After the latest federal government shutdown, which lasted for just a few hours on Feb. 9, the U.S. Congress approved a short-term spending bill that will extend funding through March 23.
And, once again, this new budget deal includes the Rohrabacher-Blumenauer amendment, which prevents the U.S. Department of Justice from spending federal dollars on the prosecution of medical marijuana operations in states where they’ve been deemed legal.
This is the eighth time that the amendment has been given an extension via short-term congressional spending bill.
The last time this happened, up against a Jan. 19 deadline, the House Rules Committee held a spirited debate on the merits of marijuana legalization.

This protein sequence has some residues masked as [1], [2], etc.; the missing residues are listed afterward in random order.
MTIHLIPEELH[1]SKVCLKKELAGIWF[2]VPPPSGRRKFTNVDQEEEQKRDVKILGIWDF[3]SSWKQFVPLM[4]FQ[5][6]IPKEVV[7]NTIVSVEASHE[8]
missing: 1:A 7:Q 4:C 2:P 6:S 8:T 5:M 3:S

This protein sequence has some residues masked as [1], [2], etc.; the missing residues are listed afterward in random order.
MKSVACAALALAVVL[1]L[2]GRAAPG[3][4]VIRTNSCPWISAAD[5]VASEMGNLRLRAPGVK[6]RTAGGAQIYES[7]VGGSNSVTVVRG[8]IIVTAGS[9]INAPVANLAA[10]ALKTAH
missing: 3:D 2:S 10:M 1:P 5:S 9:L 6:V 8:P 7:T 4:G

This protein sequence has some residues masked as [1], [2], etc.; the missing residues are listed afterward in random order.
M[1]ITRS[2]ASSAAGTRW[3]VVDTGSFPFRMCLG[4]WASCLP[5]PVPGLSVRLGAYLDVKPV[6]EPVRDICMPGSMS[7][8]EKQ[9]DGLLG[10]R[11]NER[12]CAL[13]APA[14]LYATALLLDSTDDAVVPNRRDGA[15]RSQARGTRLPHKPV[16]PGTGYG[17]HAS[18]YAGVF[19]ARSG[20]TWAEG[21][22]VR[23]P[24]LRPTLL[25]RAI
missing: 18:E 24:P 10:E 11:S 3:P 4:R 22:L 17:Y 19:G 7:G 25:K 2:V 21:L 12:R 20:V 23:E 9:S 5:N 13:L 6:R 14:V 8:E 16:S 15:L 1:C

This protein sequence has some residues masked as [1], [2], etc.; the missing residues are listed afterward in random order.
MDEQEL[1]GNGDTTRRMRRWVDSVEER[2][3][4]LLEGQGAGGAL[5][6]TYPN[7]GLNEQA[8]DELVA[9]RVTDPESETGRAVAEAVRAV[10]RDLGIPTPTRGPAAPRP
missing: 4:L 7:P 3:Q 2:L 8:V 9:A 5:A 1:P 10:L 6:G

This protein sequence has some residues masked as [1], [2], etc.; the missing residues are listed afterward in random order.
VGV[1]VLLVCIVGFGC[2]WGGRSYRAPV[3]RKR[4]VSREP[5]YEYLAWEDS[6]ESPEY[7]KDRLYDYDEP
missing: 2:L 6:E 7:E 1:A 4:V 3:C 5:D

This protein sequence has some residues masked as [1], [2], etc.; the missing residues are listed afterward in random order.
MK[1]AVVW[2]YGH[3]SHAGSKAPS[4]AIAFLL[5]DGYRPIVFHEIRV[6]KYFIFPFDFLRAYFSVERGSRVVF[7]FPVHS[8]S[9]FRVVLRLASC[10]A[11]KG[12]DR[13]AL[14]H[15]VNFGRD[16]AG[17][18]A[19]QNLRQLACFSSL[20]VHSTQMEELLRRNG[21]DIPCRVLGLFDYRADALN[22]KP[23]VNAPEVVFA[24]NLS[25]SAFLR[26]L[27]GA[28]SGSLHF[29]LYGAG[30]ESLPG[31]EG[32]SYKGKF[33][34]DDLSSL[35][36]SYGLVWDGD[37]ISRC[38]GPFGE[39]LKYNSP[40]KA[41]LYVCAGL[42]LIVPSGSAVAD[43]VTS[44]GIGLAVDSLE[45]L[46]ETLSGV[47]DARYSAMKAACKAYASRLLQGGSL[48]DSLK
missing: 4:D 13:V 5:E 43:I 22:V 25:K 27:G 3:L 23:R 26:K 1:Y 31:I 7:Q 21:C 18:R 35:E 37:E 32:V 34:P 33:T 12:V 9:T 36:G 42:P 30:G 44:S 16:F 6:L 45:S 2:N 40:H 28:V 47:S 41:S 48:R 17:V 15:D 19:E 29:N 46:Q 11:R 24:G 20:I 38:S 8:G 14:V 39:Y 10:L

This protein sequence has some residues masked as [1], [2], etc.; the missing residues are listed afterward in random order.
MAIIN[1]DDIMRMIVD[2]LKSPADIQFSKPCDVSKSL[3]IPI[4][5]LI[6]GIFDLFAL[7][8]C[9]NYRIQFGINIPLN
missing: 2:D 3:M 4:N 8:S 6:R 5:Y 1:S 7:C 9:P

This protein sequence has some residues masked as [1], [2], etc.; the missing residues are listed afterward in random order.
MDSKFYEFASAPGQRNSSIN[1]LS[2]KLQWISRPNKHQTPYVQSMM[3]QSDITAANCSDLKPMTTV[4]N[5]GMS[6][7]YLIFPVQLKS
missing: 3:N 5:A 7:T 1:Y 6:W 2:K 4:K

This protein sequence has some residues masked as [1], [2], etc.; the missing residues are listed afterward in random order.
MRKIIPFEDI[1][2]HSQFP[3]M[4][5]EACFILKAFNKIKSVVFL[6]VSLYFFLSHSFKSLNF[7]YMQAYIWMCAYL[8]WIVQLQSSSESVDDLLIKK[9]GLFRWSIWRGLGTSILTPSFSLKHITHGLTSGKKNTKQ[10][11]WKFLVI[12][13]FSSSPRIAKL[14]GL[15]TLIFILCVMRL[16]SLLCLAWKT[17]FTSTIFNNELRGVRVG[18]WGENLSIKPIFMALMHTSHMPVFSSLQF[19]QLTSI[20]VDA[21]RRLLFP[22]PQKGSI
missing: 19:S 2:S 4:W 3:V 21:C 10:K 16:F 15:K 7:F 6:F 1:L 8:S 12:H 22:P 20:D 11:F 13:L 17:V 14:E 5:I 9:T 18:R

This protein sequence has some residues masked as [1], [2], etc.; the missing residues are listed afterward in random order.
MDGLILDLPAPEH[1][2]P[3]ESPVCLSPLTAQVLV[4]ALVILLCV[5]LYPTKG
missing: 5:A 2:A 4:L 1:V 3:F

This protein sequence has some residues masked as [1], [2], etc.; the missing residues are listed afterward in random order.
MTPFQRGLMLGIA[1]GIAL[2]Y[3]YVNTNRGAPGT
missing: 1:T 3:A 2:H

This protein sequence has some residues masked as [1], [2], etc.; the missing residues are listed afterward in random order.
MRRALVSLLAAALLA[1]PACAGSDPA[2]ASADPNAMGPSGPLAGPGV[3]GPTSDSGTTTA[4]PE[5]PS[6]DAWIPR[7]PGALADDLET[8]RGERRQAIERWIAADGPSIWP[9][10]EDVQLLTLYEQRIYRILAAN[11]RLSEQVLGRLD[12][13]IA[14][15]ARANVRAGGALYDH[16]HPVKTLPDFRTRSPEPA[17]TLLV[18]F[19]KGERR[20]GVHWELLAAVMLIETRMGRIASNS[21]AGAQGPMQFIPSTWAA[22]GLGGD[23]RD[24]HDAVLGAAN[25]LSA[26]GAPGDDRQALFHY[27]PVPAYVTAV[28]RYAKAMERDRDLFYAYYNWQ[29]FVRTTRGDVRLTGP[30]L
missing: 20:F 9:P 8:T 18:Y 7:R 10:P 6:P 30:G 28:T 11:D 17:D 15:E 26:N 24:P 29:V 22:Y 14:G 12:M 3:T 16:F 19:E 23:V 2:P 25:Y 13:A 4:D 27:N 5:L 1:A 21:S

While various members shared either support or opposition for broader legislation, the committee did not specifically address whether the Rohrabacher-Blumenauer amendment would ever be made into a permanent fix—or whether it might be dropped from future spending bills.
This is the eighth time the amendment has been temporarily extended by a continuing resolution from Congress, which hasn’t passed a new federal budget since 2015.
Rohrabacher-Blumenauer prohibits the DOJ from using federal funds to interfere with state-legal MMJ laws and companies.
It’s possible the amendment will be included in a larger spending package that is expected to be approved by March 23.
But there’s no guarantee at this point, given a change in procedural rules in the House of Representatives last year that has prevented amendments like Rohrabacher-Blumenauer from being added to the budget.
A glimmer of hope came from the Senate Appropriations Committee last year, however, when Vermont Sen. Patrick Leahy got the amendment added to a Senate version of the spending bill.